In a recent report, ABI Research revealed that while Android dominated the worldwide smartphone landscape in the fourth quarter of last year, things aren’t looking as good for Google, which may be “losing control of the Android ecosystem.” The new research notes that the different “forked” Android OS versions that are popular in Asia do not include Google’s apps, thus depriving the search giant of ad-based revenue.
According to ABI Reasearch, more than 280 million smartphones were shipped in the fourth quarter, with 77% of them being Android devices. But of the 221.5 million or so Android devices shipped, only 150.4 million included Google services, while 71.1 million ran a forked Android version (AOSP).
In other words, a shocking one in three Android devices that shipped in the fourth quarter did not come with Google apps pre-installed.
By comparison, in the fourth quarter of 2012, 146.7 million Android devices were sold including 116.7 million smartphones with Google services on board and 30 million devices without Google’s apps.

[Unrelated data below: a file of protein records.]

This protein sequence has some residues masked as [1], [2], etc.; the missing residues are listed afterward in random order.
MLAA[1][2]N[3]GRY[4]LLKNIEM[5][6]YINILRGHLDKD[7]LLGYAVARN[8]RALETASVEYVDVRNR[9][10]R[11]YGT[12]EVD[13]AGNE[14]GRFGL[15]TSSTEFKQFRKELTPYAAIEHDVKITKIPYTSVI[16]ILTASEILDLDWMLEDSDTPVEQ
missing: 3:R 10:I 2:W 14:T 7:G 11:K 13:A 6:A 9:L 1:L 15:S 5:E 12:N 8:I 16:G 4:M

Forked Android devices accounted for 25% of all smartphones sold during Q4 2013, with this particular product section seeing the biggest year-on-year growth, 137%, thanks to increased sales in Asian markets including China, India and other countries. Google’s Android meanwhile grew 29% during the period, accounting for 52% of all the smartphones sold.
“The growth of AOSP is significant for Android’s owner Google, because AOSP does not offer Google’s services (due to their unavailability in China), impacting Google’s ability to monetize the Android ecosystem,” ABI Research senior practice director for mobile devices Nick Spencer said.
iOS and Windows Phone were the second and third most successful smartphone operating systems, accounting for 18% and 4% of the market during the period with 51 million and 10.9 million smartphones sold in Q4 2014.